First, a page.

The History of 1 Market Street, Altrincham

Our latest development at 1 Market Street is located close to the historical centre of Altrincham and will see one of the town’s historical buildings carefully restored and made into three unique commercial spaces.

Market Street is located in the area of the town believed to have been the site of the original settlement which would later become Altrincham. It was where Bonnie Prince Charlie's troops were allegedly billeted in 1745 and was a regular stopover point for stagecoaches on the turnpike road between Manchester and Chester.

Many, if not most, of Altrincham’s main landmarks are situated in or around the Old Market Place, also known as Higher Town. During the 18th and early 19th century this area was a hub of activity, including the market, professional businesses, public houses and where the first Church of England church was built in 1799.

During the later 19th century the commercial focus shifted from around the Old Market Place towards Stamford New Road. As a consequence new builds focussed around Market Street, such as the new Market House, which was erected in 1879, the Conservative Club and many of the properties along Greenwood Street, which also date to this period. 1 Market Street, was built for Sir William Cunliffe Brooks in the 1890s, possibly in an attempt to breathe life back into the area.

As such the building provides an important physical and visual connection between the Old Market Place and the nineteenth century Market House and covered market . The character of the southern end of Market Street which includes the grade 2 listed Market House and the ‘New’ Town Hall, contrasts with the earlier, compact urban character of the northern end and the Old Market Place.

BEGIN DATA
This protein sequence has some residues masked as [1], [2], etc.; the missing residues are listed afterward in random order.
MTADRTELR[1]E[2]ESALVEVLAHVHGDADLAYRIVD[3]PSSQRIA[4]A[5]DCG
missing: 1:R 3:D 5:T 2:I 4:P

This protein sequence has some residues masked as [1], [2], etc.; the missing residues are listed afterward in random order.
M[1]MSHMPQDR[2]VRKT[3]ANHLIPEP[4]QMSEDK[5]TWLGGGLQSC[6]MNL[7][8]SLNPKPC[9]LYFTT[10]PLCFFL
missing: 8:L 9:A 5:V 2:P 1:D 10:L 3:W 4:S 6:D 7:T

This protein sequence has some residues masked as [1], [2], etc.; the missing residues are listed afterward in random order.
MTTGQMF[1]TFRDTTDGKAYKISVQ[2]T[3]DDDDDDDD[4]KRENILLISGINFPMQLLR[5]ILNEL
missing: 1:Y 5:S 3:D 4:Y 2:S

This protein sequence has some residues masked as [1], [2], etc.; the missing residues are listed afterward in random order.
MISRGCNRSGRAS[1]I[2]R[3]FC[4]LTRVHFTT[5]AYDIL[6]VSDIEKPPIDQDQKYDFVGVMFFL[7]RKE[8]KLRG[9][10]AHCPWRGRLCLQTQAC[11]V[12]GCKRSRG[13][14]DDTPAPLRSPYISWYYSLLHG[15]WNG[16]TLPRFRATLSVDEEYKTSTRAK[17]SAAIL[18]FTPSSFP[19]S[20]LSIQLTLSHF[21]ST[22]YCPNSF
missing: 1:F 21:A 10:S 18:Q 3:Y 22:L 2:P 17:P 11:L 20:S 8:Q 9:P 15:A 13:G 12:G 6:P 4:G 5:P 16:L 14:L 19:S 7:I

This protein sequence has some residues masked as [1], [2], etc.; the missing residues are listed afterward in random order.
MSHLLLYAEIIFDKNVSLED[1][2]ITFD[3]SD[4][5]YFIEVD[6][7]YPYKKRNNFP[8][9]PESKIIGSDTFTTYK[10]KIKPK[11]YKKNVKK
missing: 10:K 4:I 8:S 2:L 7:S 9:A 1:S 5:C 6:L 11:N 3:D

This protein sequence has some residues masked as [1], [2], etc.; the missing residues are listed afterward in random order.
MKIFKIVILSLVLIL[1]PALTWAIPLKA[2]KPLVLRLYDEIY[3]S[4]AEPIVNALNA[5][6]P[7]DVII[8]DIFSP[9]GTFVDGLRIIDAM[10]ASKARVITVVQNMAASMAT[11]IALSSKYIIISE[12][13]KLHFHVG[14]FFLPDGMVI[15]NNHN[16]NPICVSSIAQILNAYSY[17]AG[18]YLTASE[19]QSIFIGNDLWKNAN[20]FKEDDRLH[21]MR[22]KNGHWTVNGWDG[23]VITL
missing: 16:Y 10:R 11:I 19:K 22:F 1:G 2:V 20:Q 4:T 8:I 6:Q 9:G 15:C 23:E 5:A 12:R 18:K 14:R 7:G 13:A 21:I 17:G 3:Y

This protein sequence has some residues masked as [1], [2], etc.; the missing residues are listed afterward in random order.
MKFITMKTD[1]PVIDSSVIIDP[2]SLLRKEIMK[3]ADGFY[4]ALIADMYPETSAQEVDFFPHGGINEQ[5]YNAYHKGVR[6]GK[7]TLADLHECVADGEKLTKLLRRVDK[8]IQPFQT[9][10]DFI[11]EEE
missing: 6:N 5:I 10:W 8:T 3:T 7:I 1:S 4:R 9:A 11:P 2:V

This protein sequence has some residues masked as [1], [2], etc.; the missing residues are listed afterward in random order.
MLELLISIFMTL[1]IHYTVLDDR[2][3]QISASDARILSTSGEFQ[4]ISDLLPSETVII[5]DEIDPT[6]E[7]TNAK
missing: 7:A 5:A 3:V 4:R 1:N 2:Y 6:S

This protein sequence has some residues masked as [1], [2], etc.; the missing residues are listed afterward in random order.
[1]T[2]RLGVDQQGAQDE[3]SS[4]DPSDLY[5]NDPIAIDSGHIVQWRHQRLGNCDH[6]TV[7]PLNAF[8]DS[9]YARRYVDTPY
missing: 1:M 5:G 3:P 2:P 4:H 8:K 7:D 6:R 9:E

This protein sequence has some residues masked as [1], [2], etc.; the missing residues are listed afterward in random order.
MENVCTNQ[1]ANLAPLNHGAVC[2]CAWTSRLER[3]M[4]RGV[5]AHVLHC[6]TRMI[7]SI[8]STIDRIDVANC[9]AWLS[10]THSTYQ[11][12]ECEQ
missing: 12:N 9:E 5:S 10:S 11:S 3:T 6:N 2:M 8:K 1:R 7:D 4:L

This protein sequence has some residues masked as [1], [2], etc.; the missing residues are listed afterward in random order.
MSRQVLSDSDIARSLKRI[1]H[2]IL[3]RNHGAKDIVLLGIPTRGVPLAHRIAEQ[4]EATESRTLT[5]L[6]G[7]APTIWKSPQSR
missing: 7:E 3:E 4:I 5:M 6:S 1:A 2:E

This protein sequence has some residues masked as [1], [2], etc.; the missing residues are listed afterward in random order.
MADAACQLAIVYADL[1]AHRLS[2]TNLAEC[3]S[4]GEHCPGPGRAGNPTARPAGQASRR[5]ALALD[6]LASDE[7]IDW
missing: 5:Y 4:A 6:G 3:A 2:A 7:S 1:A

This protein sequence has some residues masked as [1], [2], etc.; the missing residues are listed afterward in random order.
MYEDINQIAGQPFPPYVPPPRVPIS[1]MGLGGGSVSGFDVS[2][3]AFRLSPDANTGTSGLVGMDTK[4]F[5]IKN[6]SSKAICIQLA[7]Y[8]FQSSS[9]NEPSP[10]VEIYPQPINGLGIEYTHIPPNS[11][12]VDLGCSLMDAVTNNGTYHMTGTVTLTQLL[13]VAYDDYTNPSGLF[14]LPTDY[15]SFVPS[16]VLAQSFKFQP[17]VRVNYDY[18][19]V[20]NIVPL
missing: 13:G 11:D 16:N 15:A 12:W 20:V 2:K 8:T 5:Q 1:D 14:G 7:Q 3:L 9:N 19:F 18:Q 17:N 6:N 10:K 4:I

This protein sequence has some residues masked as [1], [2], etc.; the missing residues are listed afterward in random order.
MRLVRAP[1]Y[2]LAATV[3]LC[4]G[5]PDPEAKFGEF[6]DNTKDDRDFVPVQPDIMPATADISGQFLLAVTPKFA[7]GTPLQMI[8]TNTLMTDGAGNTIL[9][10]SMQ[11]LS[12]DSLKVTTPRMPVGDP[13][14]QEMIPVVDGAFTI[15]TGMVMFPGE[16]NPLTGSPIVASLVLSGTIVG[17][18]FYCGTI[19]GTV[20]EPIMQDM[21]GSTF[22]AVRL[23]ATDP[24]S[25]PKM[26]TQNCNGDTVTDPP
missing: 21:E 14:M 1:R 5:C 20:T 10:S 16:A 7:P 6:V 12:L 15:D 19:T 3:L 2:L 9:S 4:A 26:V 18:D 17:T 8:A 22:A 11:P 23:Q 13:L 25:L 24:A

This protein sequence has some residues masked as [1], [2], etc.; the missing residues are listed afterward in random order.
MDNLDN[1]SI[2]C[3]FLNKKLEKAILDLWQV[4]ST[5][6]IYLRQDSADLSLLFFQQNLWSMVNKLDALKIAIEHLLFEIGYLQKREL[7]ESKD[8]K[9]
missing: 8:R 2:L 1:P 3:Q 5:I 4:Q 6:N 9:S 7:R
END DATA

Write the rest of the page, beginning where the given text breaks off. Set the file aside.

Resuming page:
The building itself still retains the distinctive original mosaic at the entrance, which bears testament to the building’s original purpose as an auction house. It’s no accident that the distinctive decorative timber framing on the first floor mirrors that of the large building facing it. Both buildings were built for Sir Willian Cunliffe Brooks and carry his initials on the weather vanes.

Novo will be carefully restoring and modernising the interior of 1 Market Street in the coming months, updating the space while retaining details such as the vaulted ceiling in what was the auction hall, and allowing the detailed mullion windows to once again, become a feature of the design. It can once again take its place at the heart of the newly reinvigorated town centre.

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Old Market Place historical image 2.jfif